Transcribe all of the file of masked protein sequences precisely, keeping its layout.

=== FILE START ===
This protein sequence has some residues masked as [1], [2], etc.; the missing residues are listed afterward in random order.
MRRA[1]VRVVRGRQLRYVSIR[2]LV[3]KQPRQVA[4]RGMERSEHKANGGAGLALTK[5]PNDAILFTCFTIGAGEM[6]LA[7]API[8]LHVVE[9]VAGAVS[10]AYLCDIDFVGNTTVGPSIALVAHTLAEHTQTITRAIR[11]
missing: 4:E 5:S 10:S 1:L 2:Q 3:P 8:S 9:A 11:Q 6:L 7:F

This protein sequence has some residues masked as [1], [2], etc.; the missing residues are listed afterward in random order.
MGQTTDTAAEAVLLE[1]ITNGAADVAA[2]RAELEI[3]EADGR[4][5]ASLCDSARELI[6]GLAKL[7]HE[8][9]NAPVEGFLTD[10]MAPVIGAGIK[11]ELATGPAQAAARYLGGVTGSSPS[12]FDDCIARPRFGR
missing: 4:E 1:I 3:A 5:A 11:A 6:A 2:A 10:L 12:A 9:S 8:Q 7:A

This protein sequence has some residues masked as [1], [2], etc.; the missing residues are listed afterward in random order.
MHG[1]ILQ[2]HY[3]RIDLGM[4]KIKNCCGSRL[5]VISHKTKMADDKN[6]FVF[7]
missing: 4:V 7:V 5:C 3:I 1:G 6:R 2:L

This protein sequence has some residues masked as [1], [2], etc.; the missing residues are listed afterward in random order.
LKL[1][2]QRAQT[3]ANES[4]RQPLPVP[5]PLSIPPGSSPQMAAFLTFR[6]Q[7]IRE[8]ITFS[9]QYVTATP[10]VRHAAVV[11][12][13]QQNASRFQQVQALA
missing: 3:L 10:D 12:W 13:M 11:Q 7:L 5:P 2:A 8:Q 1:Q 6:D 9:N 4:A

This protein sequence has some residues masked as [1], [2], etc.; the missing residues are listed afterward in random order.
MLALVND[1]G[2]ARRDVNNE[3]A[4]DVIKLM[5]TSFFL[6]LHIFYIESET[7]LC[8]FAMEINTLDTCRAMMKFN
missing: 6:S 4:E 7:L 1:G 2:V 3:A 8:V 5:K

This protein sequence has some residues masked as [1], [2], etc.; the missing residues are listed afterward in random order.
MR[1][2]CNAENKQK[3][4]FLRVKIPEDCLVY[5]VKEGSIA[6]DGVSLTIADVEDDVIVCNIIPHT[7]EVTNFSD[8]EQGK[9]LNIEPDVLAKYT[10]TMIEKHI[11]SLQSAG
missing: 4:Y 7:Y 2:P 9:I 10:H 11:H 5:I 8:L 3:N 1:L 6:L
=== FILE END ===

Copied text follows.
This protein sequence has some residues masked as [1], [2], etc.; the missing residues are listed afterward in random order.
MRRA[1]VRVVRGRQLRYVSIR[2]LV[3]KQPRQVA[4]RGMERSEHKANGGAGLALTK[5]PNDAILFTCFTIGAGEM[6]LA[7]API[8]LHVVE[9]VAGAVS[10]AYLCDIDFVGNTTVGPSIALVAHTLAEHTQTITRAIR[11]
missing: 4:E 5:S 10:S 1:L 2:Q 3:P 8:S 9:A 11:Q 6:L 7:F

This protein sequence has some residues masked as [1], [2], etc.; the missing residues are listed afterward in random order.
MGQTTDTAAEAVLLE[1]ITNGAADVAA[2]RAELEI[3]EADGR[4][5]ASLCDSARELI[6]GLAKL[7]HE[8][9]NAPVEGFLTD[10]MAPVIGAGIK[11]ELATGPAQAAARYLGGVTGSSPS[12]FDDCIARPRFGR
missing: 4:E 1:I 3:A 5:A 11:A 6:A 2:A 10:L 12:A 9:S 8:Q 7:A

This protein sequence has some residues masked as [1], [2], etc.; the missing residues are listed afterward in random order.
MHG[1]ILQ[2]HY[3]RIDLGM[4]KIKNCCGSRL[5]VISHKTKMADDKN[6]FVF[7]
missing: 4:V 7:V 5:C 3:I 1:G 6:R 2:L

This protein sequence has some residues masked as [1], [2], etc.; the missing residues are listed afterward in random order.
LKL[1][2]QRAQT[3]ANES[4]RQPLPVP[5]PLSIPPGSSPQMAAFLTFR[6]Q[7]IRE[8]ITFS[9]QYVTATP[10]VRHAAVV[11][12][13]QQNASRFQQVQALA
missing: 3:L 10:D 12:W 13:M 11:Q 7:L 5:P 2:A 8:Q 1:Q 6:D 9:N 4:A

This protein sequence has some residues masked as [1], [2], etc.; the missing residues are listed afterward in random order.
MLALVND[1]G[2]ARRDVNNE[3]A[4]DVIKLM[5]TSFFL[6]LHIFYIESET[7]LC[8]FAMEINTLDTCRAMMKFN
missing: 6:S 4:E 7:L 1:G 2:V 3:A 8:V 5:K

This protein sequence has some residues masked as [1], [2], etc.; the missing residues are listed afterward in random order.
MR[1][2]CNAENKQK[3][4]FLRVKIPEDCLVY[5]VKEGSIA[6]DGVSLTIADVEDDVIVCNIIPHT[7]EVTNFSD[8]EQGK[9]LNIEPDVLAKYT[10]TMIEKHI[11]SLQSAG
missing: 4:Y 7:Y 2:P 9:I 10:H 11:H 5:I 8:L 3:N 1:L 6:L